As has been reported, teams of medical personnel have been working double shifts at D.C. General Hospital to provide counseling and antibiotic prophylaxis to postal workers and mail handlers. As of Sunday night, 10,916 postal workers had received counseling and preventive care.
I talked with New York Mayor Giuliani last night. He advised me about the first confirmed case of inhalation anthrax in New York. I think you are probably aware of that. The New York State Department of Public Health and the CDC are investigating to try and determine the possible course of this woman's exposure.
In New Jersey, a 51-year-old woman who works as an accountant in a company that receives mail from the Hamilton postal facility has a confirmed case of skin anthrax. On October 17, she noticed a blemish on her forehead. Went to her doctor, he put her on Cipro. The lesion was biopsied and those original tests came back negative. However, the lesions worsened. And she was admitted to the hospital and put on intravenous antibiotics. A subsequent test turned up positive for anthrax.
The woman's condition has improved with antibiotics. She has been released from the hospital and is recuperating at home.
The New Jersey State Health Department and the CDC are investigating, and included in their investigation are places that send or receive mail from the Hamilton facility.
As you well know, I think, trace amounts of anthrax have been found in the mail room of the USDA Economic Research Service at 1800 M Street. That, too, is under investigation. Each one of these incidents precipitates a very thorough investigation. So obviously, we've got several of these investigations going on simultaneously.
I know you may have some questions for me, and I certainly look forward to answering them.
I have Dr. Anthony Fauci with me from the National Institute of Health. He'll be available for questions. We have our Deputy Postmaster General John Nolan here available for questions, as well.
And I'm going to ask Dr. Pat Meehan, however, from the Centers for Disease Control to give us an update on the situation in D.C.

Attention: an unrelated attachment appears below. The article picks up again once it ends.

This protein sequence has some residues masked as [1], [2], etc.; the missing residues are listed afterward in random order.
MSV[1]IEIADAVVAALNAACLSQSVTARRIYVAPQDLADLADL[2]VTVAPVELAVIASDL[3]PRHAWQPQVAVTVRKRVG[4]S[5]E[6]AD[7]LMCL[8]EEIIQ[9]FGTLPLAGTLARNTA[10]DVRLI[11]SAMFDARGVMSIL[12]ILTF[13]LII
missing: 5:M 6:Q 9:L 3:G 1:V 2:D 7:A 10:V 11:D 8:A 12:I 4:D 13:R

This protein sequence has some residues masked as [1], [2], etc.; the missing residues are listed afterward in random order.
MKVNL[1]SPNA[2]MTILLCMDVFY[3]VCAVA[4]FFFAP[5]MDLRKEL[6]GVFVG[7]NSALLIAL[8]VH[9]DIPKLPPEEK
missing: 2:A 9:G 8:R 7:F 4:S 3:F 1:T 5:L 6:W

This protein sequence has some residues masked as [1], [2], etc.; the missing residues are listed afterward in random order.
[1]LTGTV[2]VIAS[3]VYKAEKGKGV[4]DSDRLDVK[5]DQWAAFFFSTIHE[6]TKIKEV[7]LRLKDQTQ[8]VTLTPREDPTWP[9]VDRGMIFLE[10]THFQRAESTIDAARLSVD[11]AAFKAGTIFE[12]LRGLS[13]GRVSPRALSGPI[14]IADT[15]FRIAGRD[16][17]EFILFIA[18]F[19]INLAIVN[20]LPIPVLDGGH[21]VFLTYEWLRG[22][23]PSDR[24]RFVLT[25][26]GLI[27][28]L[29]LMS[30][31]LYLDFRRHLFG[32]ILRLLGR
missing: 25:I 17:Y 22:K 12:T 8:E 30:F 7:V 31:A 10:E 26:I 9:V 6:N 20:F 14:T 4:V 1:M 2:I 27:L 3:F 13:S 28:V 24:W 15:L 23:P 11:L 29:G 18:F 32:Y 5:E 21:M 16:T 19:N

PAT MEEHAN, DIRECTOR OF EMERGENCY AND ENVIRONMENTAL HEALTH SERVICES: Thank you, Governor.
Good morning ladies and gentlemen.
Although, there have unfortunately been new cases reported from the New York and New Jersey area, the good news is that, in the Washington, D.C. area, there are no new reported suspect or confirmed cases. And as the governor reported, we have put on antibiotic prophylaxis several thousand postal workers who worked in the Brentwood facility and post offices that received mail directly from Brentwood. And we are in the process of working with the Postal Service to complete our evaluation of those post offices in the D.C. area that receive mail directly from the Brentwood facility.
QUESTION: Can we quickly just ask a little bit more about this alert? And let me see if I can get you to slice out a fine little part of this without giving away sources and methods or whatever else. Can you tell us what kind of information is out there, sort of the sphere that it came from, and what's different than the daily noise that comes across your desk about this particular threat?
RIDGE: You correctly point out there is quite a bit of intelligence information that comes across the desk every morning.
Yesterday's announcement was occasioned by a--the decibel level was louder, and there were more sources. Again, it was just a convergence of credible sources that occasioned the alert, more than usual is all I can tell you.
QUESTION: Governor, could you sort of characterize the type of information? It's been characterized in some places as more violent language. Could you just give us some kind of idea of what you're working with here?